The Man with a Camera and a Purpose
From Oregon, to Nepal, to Peru, and to the Philippines, Jason Houston has been all around the world photographing different environments. He specializes in stories related to environmental conservation and looks at the issues from the perspectives of many different cultures. He takes pictures not to show what the world looks like, but rather provoke feelings and prompt change with what may be happening on the other side of the world. For Houston, this has become his life goal. He has worked with many different organizations and researchers to help document key environmental problems that affect the world, yet aren’t followed by any actions to resolve them.
Houston explained that while graphs and facts about important world issues, like malnutrition or poverty, are showed to the public in an effort to make people care, they don’t carry much meaning. With the use of graphs specifically, Houston described how compassion is lost because no connection between the public and the one million impoverished people is made and, therefore, no action is often taken. He then explained how his photographs are meant to do the exact opposite. He has devoted his career to taking pictures and developing stories to establish relationships, something that he hopes will make a difference in the world.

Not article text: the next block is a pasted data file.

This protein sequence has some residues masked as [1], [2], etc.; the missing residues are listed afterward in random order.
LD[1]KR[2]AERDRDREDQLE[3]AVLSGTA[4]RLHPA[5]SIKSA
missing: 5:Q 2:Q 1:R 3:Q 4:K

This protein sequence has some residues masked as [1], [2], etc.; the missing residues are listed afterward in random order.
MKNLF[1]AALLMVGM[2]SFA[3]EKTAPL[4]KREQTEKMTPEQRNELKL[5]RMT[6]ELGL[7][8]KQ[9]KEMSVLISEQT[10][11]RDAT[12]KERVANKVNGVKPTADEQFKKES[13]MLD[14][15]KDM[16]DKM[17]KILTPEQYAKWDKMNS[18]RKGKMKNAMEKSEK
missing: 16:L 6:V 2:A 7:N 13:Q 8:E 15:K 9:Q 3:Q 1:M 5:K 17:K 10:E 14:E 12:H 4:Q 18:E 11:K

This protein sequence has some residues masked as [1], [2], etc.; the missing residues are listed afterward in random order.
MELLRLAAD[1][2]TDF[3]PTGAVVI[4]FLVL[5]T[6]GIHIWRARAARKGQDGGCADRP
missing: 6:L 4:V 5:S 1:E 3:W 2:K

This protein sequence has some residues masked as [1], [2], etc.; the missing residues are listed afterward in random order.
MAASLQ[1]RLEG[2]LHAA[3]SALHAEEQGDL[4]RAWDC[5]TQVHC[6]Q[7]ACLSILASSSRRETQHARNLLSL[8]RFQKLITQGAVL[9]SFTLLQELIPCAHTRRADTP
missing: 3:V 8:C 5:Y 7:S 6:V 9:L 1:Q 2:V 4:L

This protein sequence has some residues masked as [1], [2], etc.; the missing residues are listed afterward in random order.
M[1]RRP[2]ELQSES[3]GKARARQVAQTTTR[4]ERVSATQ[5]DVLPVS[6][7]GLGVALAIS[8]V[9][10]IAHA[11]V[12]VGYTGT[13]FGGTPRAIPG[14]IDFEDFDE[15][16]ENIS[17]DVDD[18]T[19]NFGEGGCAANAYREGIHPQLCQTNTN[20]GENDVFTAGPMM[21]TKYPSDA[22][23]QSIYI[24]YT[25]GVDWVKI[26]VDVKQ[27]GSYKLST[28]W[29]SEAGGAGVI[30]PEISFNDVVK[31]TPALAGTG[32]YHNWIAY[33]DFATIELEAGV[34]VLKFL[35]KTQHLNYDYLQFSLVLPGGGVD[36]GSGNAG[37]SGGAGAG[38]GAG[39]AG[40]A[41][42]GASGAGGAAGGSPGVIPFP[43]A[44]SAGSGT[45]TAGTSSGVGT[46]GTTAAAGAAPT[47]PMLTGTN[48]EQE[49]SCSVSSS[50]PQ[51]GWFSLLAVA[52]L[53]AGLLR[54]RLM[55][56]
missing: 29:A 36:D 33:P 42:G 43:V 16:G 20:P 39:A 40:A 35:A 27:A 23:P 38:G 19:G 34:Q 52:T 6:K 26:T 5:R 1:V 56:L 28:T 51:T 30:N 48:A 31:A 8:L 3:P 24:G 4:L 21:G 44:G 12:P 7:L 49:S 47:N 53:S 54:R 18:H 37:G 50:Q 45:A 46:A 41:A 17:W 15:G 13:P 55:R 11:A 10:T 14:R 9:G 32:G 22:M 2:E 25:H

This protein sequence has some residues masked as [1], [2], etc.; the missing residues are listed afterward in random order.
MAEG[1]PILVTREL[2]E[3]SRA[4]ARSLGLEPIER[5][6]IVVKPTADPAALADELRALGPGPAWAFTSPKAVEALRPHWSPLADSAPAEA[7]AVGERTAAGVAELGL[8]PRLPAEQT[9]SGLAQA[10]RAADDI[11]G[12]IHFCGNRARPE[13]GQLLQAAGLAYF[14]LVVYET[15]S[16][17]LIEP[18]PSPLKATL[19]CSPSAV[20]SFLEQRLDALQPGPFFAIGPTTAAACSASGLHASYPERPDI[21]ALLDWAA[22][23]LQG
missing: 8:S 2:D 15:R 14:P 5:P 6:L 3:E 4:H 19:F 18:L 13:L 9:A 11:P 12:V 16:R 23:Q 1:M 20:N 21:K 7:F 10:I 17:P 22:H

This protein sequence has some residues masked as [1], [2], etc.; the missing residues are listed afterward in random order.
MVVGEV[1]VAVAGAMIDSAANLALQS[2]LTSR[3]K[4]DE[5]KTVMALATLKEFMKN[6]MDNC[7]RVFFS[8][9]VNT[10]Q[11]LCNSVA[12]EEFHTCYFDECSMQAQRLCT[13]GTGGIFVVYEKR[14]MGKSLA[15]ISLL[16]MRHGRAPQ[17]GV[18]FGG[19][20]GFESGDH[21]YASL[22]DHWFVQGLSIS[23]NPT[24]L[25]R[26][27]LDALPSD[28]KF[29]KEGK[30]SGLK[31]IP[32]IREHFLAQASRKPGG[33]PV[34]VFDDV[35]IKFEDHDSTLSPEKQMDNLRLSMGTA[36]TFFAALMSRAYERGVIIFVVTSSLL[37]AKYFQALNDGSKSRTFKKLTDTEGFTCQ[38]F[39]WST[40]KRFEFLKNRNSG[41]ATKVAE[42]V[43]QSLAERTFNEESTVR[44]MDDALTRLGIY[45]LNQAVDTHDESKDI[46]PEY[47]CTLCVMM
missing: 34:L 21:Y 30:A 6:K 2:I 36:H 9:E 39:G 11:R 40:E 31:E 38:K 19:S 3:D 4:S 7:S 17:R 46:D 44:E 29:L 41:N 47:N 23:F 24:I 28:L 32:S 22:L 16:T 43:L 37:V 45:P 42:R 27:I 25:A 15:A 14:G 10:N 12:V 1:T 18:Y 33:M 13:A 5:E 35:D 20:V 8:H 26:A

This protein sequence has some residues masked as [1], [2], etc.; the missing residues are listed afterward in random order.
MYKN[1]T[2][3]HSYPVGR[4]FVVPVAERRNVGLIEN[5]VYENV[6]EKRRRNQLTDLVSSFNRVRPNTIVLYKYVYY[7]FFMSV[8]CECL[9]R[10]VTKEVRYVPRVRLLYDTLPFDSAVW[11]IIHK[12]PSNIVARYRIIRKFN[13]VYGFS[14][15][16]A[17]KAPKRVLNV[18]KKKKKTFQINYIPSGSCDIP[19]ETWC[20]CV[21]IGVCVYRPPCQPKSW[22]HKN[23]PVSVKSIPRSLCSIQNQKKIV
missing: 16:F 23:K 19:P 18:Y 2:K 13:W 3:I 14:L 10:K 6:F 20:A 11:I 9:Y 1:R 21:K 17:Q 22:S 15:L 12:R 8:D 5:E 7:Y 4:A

Some of Houston’s projects included work with the United States Agency for International Development (USAID) where he went to six study sites with high biodiversity to show and bring to life how beekeeping can help minimize the need for poaching animals or mining for gold. With this new source of income from harvesting honey, poachers and miners were able to modify their previous practices -- which were degrading the Earth -- and continue with this low-impact job that they enjoyed.
Focusing on human rights issues, Houston has also travelled to the Amazon to look at isolated tribes in the Manu region. He connected with a tribe that recently regained contact with the outside world and heard some of the emotional human rights stories. Many of these isolated tribes are found by missionaries or loggers and become enslaved. He documented these stories and labelled this journey as “one of the most amazing places I have ever been”.
Another project consisted of Houston training to be a firefighter with the Southern Rockies Wildland Fire Module. This allowed him to get an in-depth look at the prescribed fires that the team was working with, making for amazing photographs. This project and these pictures were used as a cover story for Nature Conservancy Magazine.
Through photographs and personal connections, Jason Houston has been able to effectively make environmental issues around the world more prevalent. His devotion to creating a difference and enacting change can be seen in every picture that he takes as well as every story associated with them. He finished his lecture by strongly proclaiming that “we need to make more art that matters and we need to make what matters more artful”.